7. David Bruce. It's a name that may ring a few bells of recognition for a small handful of film buffs, a handsome actor who appeared in a number of Hollywood productions during the '40s and early '50s, often fourth or fifth billed, never, somehow, getting the right breaks to become a front ranked star, though the talent was there. His first Hollywood role was at Warner Brothers as a pirate aboard Errol Flynn's ship, the Albatross, in 1940's The Sea Hawk. Warners would cast him in largely inconsequential roles. By 1943 he appeared in The Mad Ghoul, a George Zucco "B" at Universal, playing a zombie. One of his best opportunities was in 1945 when Universal cast him as leading man to Deanna Durbin in Lady on a Train. Bruce was attractive and engaging in his light leading man duties here, but soon Universal changed into Universal-International, letting many of its actors go, including Bruce, and employment for him became spotty. David Bruce was a man who made friends easily, and old pal Errol Flynn gave him a helping hand in 1948 by getting him cast in Flynn's own star vehicle, Adventures of Don Juan. Bruce was looking heavier now and his part was chopped in the editing room to just one scene, unfortunately. By the early '50s Bruce was doing television work in various shows (Cisco Kid, Wild Bill Hickok, etc.) and supporting roles in a few minor films. Frustrated with a career that just wasn't going anywhere, Bruce gave up acting in 1954 to become a copywriter, eventually becoming an advertising executive. Tragedy struck David Bruce in 1960 when his wife was diagnosed with having a brain tumor, dying of cancer two years later. His 16 year old daughter, Amanda, went to live with her aunt in Texas, while Bruce, in coping with his loss, traveled extensively for his company. He also began to drink a lot. In 1969 Amanda returned to California, reuniting with her father as she tried to have an acting career of her own. And, through her support, Bruce was able to curb his drinking problem. The two lived in separate apartments on the same street in North Hollywood. Through her influence she also got her father to return to acting, something he still missed after all those years. There was some television work in the 1975-76 season (Barnaby Jones) and then, for the first time in 22 years, a film role in a production called Moving Violation. On the day that filming wrapped Bruce collapsed of a heart attack on the film set, was rushed to a hospital and died that same day, May 3, 1976. He was 60. Whatever his own frustrations with a show business career may have been, David Bruce still encouraged his daughter, Amanda McBroom, to seek her own artistic path as an actress. She became a very successful composer-singer, appearing in night spots and clubs in New York and San Francisco. Among her accomplishments was the song, "Errol Flynn," posted below. It's a loving tribute from a daughter to a father who never quite made it to the top. The song was co-written by Gordon Hunt, father of actress Helen. The song is bittersweet and touching, quite beautifully sung by Amanda. Clearly this is a song that comes from the heart. There's love and there's ache here. I wish David Bruce could have heard it.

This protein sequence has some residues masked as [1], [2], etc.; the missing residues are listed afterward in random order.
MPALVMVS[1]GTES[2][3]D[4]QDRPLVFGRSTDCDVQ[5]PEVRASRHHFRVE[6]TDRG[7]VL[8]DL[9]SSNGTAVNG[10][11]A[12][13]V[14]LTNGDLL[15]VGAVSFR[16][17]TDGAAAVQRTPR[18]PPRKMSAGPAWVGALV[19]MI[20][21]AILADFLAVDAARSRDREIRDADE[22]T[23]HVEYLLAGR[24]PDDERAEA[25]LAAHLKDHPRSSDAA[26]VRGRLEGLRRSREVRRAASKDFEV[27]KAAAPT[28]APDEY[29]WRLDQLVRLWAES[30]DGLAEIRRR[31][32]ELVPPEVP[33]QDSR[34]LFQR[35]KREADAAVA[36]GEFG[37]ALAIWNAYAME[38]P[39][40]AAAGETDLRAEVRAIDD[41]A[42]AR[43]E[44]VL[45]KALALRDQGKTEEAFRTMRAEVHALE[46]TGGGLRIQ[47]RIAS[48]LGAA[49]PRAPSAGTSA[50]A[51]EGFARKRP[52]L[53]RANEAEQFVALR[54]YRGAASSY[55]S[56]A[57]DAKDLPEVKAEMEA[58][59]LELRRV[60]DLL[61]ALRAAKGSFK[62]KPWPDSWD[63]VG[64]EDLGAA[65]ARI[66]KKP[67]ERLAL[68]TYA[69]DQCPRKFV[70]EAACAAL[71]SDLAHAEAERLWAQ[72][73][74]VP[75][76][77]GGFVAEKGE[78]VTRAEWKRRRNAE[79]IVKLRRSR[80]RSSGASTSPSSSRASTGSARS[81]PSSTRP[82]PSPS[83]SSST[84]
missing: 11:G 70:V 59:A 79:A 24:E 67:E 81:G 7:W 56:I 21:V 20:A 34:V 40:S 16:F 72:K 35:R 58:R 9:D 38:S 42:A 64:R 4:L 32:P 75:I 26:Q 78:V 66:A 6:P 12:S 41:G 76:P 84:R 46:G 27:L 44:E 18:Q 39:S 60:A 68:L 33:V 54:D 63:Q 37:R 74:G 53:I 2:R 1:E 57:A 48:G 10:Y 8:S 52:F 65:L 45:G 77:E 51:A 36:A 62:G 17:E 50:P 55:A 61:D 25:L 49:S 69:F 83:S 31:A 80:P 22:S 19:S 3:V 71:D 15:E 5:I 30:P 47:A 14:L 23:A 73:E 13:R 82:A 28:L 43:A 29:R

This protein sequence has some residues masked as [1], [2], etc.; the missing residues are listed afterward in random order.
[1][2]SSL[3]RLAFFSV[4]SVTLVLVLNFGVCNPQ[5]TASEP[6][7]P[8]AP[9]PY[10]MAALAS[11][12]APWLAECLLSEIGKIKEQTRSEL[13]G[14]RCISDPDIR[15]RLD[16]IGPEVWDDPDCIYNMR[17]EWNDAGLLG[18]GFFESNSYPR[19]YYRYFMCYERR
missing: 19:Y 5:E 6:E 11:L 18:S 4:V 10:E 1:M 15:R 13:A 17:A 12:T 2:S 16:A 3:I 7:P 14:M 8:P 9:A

8. I Just Watched...